The importance of the recording of evidence from different types of material was also core to the paper presented by Susannah Al-Eriyani. She worked on a project to use metadata to bring together the digital records of several thousand items (books, manuscripts and artefacts) given in the eighteenth century to Göttingen by Baron von Asch and now dispersed, because of their wide ranging subjects and formats, among seven different university collections. Her work began with research among users and holders of heritage collections, to establish what types of data users of those collections actually wanted, and then provided a model to bring this information together using RDF relationship statements. Research with end users was also an early stage of the work done by Andreas Walker on using a linked data approach to the Heritage of the Printed Book database to meet the needs of current users. He interviewed academics who already use the HPB to understand what they want from it in the future and created a revised version of the database in which they could build their own advanced enquiries rather than being limited by set search options. A strong message behind his work was that users may be domain experts – they know a lot about book history and the content of the database – but are not tech experts, and should not be expected to learn new skills in order to get the best from the database. This was a very popular opinion with those of us in the audience from a less technical background.

Brian Geiger and Bryan Tarpley discussed the ongoing project to create a more interactive version of the English Short-Title Catalogue (ESTC) identified as ESTC21. This would invite users to submit their own information about potential new editions or corrections to extant records, with an editorial board to approve these suggested amendments to the database. They acknowledged that the current database includes many placeholder and unedited records, and the new version would enable crowdsourced updates from scholars working on the material, as well as linking to digitised copies in open access databases such as google books. There is also the potential for holding libraries to have accounts which could trace comments made on their own holdings. With some 90,000 copies listed in the ESTC, this would be fascinating for the UL.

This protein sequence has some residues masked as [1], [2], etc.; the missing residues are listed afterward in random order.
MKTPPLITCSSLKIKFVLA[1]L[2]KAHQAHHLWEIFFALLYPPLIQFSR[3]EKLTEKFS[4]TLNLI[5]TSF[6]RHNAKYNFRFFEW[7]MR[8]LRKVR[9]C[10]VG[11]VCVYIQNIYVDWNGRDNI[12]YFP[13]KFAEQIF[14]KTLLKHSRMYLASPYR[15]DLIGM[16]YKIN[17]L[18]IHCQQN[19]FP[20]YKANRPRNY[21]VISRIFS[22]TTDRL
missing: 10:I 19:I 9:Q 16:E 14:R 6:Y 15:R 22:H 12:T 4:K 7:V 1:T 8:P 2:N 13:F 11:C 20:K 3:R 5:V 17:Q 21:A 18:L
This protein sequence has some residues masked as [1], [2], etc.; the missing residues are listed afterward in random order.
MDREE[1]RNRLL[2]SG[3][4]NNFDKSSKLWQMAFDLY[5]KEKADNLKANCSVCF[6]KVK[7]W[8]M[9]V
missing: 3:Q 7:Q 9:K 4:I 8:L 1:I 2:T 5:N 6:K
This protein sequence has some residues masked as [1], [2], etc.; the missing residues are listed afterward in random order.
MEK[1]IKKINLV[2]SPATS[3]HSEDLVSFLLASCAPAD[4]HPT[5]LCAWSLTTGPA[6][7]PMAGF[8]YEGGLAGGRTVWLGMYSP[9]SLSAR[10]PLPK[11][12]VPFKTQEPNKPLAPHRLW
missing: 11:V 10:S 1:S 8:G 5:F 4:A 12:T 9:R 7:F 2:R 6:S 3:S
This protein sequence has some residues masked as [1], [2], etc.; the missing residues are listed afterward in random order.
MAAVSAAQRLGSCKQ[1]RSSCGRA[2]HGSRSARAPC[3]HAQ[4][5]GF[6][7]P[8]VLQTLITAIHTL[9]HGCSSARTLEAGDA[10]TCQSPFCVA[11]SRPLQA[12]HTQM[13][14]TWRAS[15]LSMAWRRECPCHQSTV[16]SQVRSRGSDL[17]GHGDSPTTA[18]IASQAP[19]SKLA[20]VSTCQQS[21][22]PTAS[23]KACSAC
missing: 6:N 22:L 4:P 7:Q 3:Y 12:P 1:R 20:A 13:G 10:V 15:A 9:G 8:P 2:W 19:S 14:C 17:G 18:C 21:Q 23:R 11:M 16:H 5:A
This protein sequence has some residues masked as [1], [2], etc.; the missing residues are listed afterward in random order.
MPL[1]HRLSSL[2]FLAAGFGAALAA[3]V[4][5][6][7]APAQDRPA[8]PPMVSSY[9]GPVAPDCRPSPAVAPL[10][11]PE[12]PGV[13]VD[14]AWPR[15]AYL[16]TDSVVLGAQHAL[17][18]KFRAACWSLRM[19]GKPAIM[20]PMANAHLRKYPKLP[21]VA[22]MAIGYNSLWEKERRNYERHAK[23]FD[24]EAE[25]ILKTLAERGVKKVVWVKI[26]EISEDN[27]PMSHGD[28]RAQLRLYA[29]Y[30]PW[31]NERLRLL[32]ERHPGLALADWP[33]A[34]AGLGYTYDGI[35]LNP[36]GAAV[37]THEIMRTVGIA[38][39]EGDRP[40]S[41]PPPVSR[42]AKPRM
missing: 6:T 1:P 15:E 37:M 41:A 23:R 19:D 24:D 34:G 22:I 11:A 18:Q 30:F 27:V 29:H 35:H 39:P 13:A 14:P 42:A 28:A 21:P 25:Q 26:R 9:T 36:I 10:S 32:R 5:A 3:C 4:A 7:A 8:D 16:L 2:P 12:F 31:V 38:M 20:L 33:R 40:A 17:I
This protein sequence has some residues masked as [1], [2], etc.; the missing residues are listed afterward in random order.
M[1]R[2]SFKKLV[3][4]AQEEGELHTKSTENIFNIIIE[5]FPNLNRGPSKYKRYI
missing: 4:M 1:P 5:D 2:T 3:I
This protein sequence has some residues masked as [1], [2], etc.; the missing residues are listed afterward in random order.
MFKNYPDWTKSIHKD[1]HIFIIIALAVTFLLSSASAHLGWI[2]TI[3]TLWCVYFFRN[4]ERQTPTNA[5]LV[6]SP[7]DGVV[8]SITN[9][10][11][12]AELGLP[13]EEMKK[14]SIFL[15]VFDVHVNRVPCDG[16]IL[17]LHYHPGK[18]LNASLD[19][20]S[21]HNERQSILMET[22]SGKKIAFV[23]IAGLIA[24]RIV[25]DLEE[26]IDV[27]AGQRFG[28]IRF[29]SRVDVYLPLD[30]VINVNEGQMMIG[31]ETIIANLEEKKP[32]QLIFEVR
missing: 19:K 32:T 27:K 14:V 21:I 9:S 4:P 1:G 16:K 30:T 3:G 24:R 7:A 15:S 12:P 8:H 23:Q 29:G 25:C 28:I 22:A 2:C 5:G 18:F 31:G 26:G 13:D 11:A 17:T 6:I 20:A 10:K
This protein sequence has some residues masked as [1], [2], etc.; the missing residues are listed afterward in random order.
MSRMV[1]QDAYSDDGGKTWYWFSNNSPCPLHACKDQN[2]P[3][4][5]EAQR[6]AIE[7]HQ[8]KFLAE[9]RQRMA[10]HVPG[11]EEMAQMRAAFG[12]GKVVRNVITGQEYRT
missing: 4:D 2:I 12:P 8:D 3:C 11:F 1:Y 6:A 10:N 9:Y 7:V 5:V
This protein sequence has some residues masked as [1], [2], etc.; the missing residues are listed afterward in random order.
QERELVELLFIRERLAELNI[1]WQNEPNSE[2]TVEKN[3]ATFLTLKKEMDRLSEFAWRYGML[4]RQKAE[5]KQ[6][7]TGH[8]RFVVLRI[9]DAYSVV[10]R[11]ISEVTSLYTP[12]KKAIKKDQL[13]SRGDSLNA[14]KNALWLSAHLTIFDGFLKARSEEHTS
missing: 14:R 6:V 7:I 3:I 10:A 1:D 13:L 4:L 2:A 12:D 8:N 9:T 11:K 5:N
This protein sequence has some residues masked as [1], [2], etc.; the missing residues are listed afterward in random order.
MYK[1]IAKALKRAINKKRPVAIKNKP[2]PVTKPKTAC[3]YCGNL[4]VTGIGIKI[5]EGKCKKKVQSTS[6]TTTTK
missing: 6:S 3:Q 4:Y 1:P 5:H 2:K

Canonical titles as a share of the total in ESTC, 1500-1800

A brilliant demonstration of how to analyse data on a large scale was presented by Miko Tolonen and Leo Lahti. Their explicit aim was to take a new approach to the data in ESTC and the HPB, avoiding a nationally delineated perspective and working with historians and data scientists to avoid bias in their analysis. One section looking at the reprinting of 800 canonical works (those printed most frequently) produced striking visualisations in which clear patterns could be determined. This enabled them to spot easily that, for instance, the publishing houses of Dublin and Glasgow were reading their markets, and a large proportion of their work was reprinting of canonical works with a guaranteed buying audience.

Canny publishers reprint the titles which are most likely to sell.

Other papers covered the Reassembling the Republic of Letters project; the British Library’s Living with Machines project; Semantic networks in structured text data based on Theodor Fontane’s Notizbücher; the creation of a new manuscript database to replace Manuscripta medievalia, incorporating a IIIF interface; and the creation of a Specialised Information Service resource on book history and Library and information science. Many of the presentations are available on the conference web pages.